Headwaters are the source of a river. Most large river systems have multiple headwaters.
In modelling, headwater inflow data relate to the parts of a river and its tributaries above the first river gauge. Headwater inflow data are an estimate of how much water flows in each tributary of a river. We calculate headwater inflow using rainfall and evaporation data, and by calibrating gauge flow.
We build the headwater components of our models with:
- measured river flow data
- rainfall runoff modelling
- storage inflow calculations.
You can learn more about headwater and how we estimate and assess inflows from the Australian Modelling Practice Notes.
In modelling, a ‘reach’ is the stretch of river between 2 gauges. Reach components of our model are those data that relate to particular reaches.
They can include gauged and other inflow data.
Learn more about modelling a reach water balance in the Australian Modelling Practice Notes.
These are data that relate to infrastructure such as dams and weirs that store water or regulate water flow.
Data about water storage characteristics are readily obtainable. They include:
- when the storage was built
- when and how it was upgraded (for example, by raising an embankment)
- total volume – usually, the volume at which the spillway overflows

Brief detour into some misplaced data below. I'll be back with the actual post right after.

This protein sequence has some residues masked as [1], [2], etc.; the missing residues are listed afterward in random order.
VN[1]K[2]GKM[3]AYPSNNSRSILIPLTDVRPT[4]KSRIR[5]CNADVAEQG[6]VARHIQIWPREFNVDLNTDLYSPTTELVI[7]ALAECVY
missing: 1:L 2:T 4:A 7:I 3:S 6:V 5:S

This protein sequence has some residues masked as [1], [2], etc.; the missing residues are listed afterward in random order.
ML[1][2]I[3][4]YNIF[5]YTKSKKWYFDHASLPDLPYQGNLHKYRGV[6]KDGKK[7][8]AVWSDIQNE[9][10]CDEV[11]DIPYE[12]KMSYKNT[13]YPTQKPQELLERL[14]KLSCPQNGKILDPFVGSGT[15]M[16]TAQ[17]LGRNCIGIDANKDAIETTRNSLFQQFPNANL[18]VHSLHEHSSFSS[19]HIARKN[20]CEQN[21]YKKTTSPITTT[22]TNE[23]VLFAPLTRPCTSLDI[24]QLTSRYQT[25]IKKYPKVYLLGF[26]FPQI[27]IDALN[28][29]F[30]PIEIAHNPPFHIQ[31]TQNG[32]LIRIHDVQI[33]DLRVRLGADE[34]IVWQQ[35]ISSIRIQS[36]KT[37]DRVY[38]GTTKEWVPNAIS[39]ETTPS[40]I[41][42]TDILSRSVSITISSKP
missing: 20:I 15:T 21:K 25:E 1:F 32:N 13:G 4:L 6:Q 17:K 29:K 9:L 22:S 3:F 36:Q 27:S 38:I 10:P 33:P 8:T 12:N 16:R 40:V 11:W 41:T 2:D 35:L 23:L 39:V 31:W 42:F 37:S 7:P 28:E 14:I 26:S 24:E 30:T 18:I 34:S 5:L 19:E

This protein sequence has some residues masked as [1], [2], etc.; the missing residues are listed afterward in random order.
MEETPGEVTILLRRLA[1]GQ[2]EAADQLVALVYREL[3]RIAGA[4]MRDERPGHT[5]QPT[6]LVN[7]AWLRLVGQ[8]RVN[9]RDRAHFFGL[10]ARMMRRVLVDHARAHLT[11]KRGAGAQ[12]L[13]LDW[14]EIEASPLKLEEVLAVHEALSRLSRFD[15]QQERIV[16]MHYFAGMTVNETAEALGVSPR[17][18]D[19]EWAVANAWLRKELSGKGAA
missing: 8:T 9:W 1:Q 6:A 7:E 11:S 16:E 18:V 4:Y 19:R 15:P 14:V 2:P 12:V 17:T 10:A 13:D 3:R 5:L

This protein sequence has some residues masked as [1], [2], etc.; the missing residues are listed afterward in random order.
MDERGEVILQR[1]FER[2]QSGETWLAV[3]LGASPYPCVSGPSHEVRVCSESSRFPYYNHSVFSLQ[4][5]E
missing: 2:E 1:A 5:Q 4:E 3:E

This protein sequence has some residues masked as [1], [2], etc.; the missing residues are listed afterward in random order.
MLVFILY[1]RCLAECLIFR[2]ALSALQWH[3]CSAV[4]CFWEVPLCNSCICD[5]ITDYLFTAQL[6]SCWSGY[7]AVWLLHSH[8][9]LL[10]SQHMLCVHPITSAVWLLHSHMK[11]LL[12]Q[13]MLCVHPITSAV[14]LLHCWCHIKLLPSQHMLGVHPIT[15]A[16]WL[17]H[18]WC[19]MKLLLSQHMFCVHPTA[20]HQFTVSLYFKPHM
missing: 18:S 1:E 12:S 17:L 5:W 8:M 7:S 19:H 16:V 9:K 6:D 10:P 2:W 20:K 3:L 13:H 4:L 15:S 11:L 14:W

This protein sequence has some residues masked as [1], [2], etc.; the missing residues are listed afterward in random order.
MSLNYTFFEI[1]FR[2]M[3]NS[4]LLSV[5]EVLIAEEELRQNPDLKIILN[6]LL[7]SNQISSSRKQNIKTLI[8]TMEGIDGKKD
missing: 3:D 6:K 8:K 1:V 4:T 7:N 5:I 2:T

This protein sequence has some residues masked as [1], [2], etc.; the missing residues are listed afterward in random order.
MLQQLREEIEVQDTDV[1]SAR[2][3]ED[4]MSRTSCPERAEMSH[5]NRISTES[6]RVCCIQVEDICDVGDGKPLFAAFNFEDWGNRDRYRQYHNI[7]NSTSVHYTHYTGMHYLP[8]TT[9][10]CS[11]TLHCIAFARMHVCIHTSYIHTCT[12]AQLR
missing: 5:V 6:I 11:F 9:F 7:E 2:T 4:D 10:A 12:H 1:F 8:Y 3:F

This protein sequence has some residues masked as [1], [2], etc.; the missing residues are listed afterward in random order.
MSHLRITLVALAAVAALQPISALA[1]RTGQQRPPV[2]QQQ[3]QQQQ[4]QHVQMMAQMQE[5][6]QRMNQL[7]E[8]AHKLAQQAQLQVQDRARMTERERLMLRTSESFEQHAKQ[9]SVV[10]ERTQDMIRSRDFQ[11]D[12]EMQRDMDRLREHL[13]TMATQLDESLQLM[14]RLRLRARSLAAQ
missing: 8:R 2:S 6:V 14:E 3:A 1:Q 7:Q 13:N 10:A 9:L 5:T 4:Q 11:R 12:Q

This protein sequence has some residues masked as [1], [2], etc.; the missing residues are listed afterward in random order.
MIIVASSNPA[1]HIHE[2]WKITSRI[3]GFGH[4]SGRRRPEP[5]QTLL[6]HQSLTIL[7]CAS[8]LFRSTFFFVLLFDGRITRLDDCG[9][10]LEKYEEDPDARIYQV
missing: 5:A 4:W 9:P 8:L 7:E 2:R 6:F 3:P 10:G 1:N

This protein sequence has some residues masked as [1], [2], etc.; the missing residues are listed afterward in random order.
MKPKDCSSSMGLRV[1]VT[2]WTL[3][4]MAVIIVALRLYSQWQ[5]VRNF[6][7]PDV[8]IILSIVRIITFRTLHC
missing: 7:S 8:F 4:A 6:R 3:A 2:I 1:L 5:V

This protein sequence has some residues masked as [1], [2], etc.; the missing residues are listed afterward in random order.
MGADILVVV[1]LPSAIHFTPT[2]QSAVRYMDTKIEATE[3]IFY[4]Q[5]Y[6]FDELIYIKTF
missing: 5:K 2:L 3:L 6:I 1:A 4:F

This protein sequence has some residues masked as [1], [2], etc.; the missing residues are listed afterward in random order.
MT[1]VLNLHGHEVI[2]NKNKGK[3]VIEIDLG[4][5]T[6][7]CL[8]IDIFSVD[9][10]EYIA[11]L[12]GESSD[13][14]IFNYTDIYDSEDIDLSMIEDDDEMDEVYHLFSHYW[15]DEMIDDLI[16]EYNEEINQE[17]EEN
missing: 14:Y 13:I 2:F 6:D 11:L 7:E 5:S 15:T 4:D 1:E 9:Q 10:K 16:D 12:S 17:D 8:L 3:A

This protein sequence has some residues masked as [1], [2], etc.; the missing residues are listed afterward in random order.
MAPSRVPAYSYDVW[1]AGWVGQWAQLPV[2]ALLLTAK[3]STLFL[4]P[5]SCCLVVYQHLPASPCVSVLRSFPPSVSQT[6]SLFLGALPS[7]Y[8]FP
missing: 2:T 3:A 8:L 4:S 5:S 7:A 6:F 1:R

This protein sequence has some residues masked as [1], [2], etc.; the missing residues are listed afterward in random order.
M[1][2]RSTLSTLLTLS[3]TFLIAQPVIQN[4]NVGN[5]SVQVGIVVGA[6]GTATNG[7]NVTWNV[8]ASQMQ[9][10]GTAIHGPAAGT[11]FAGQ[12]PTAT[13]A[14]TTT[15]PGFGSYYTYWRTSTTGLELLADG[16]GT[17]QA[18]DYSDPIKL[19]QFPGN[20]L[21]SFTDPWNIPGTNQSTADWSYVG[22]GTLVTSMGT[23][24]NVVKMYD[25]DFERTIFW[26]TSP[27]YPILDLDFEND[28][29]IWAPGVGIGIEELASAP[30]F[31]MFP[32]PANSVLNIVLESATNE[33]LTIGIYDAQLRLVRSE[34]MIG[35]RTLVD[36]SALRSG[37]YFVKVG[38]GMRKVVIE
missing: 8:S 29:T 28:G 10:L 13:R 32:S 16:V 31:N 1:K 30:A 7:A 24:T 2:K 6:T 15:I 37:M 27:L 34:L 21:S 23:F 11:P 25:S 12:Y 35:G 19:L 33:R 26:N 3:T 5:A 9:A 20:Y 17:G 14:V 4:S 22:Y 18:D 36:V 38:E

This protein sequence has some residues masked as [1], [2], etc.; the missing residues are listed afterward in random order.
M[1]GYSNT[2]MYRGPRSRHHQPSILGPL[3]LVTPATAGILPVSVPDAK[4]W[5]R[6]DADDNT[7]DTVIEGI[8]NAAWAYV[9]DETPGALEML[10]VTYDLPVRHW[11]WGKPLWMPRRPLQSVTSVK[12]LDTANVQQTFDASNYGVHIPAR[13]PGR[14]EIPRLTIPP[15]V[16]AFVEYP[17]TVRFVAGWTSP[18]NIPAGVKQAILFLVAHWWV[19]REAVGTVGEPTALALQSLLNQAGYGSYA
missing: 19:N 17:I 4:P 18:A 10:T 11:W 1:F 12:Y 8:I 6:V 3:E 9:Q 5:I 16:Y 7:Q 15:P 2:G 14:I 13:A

- total surface area – also usually related to volume at the point the spillway overflows
- stage-storage data (that is, how much water is stored at different heights)
- volume-area data for calculating evaporation
- spillway capacity
- controlled release volume or discharge rate
- release volume or discharge rate as the result of flood
- ‘dead storage’ volume or the volume of water stored below the level of the lowest outlet, which is the minimum supply level.
Temporal data about water storage could include:
- inflow volume or rate
- storage volume over time
- release and extraction volume or rate
- seepage volume or rate
- spill volume or rate.
If we don’t have access to storage inflow data, we estimate storage inflows.
Where a dam is decades old, we might be able to calculate inflows based on historical flow records from before the dam was built.
If not, we can calculate storage inflows by balancing inputs like inflows and rainfall with outputs like evaporation and seepage. We call this Storage Inflow Derivation (SID).
We can also use the results of SID to calibrate a rainfall-runoff model for residual inflows.
You can learn more about SID from the Australian Modelling Practice Notes.
Diversion components are data relating to water extraction for:
- town water use
- environmental releases
- historical water ordering
- on-farm storage.